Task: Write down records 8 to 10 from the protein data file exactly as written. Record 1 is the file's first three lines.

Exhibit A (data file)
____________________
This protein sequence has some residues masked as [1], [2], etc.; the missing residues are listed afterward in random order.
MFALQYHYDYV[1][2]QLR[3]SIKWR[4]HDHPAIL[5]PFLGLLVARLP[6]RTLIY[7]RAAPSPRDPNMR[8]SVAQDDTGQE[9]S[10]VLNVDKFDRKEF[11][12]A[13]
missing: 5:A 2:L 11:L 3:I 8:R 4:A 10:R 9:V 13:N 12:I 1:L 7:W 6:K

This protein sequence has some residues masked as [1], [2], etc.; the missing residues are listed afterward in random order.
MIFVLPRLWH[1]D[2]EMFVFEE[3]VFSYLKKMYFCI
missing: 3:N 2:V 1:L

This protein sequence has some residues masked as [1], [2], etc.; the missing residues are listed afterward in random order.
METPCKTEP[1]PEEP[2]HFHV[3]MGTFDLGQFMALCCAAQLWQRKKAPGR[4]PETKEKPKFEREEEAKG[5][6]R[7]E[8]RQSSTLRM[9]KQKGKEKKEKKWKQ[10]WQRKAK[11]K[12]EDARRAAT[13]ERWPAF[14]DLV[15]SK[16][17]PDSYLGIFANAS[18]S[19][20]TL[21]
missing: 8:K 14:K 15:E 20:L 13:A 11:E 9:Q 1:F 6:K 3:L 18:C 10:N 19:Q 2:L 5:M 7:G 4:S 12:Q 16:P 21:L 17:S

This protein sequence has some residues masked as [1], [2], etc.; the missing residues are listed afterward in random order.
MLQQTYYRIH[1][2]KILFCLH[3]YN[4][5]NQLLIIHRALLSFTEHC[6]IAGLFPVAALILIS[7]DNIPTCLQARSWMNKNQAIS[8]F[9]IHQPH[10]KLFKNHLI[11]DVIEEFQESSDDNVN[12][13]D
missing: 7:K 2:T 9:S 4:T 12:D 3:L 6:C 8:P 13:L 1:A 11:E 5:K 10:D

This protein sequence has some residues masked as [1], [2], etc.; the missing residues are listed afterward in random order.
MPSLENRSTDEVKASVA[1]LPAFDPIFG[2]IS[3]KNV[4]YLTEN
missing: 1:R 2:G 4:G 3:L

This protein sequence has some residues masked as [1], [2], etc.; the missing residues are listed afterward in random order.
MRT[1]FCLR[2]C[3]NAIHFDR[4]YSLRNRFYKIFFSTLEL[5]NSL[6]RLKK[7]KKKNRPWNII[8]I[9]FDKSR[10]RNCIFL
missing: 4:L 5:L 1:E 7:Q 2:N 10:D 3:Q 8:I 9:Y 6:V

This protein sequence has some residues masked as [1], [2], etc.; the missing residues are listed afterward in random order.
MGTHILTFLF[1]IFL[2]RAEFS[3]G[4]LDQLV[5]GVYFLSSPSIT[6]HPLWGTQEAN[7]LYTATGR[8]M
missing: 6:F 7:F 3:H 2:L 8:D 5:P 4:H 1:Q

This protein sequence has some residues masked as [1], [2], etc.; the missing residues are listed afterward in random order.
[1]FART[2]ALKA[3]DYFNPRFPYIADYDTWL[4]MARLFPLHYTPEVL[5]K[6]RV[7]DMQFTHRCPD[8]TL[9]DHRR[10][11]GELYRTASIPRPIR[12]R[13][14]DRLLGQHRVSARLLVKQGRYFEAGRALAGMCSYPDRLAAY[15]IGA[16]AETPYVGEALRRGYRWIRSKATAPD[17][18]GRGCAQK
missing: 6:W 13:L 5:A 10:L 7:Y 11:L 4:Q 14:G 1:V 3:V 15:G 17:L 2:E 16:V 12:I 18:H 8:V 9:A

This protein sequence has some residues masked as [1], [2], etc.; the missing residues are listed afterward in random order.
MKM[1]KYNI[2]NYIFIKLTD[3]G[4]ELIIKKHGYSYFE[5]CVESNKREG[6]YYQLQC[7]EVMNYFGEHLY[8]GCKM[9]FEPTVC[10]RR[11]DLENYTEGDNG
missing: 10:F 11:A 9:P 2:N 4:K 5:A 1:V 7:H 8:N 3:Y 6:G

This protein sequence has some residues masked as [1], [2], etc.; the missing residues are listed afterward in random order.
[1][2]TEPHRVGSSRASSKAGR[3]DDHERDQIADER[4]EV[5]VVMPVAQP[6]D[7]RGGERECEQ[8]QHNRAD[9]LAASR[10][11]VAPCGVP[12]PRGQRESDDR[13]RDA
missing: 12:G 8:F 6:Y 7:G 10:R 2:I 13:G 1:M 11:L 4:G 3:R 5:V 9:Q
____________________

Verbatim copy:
This protein sequence has some residues masked as [1], [2], etc.; the missing residues are listed afterward in random order.
[1]FART[2]ALKA[3]DYFNPRFPYIADYDTWL[4]MARLFPLHYTPEVL[5]K[6]RV[7]DMQFTHRCPD[8]TL[9]DHRR[10][11]GELYRTASIPRPIR[12]R[13][14]DRLLGQHRVSARLLVKQGRYFEAGRALAGMCSYPDRLAAY[15]IGA[16]AETPYVGEALRRGYRWIRSKATAPD[17][18]GRGCAQK
missing: 6:W 13:L 5:A 10:L 7:Y 11:L 4:Q 14:G 1:V 3:V 15:G 17:L 2:E 16:V 12:I 18:H 8:V 9:A

This protein sequence has some residues masked as [1], [2], etc.; the missing residues are listed afterward in random order.
MKM[1]KYNI[2]NYIFIKLTD[3]G[4]ELIIKKHGYSYFE[5]CVESNKREG[6]YYQLQC[7]EVMNYFGEHLY[8]GCKM[9]FEPTVC[10]RR[11]DLENYTEGDNG
missing: 10:F 11:A 9:P 2:N 4:K 5:A 1:V 7:H 8:N 3:Y 6:G

This protein sequence has some residues masked as [1], [2], etc.; the missing residues are listed afterward in random order.
[1][2]TEPHRVGSSRASSKAGR[3]DDHERDQIADER[4]EV[5]VVMPVAQP[6]D[7]RGGERECEQ[8]QHNRAD[9]LAASR[10][11]VAPCGVP[12]PRGQRESDDR[13]RDA
missing: 12:G 8:F 6:Y 7:G 10:R 2:I 13:G 1:M 11:L 4:G 3:R 5:V 9:Q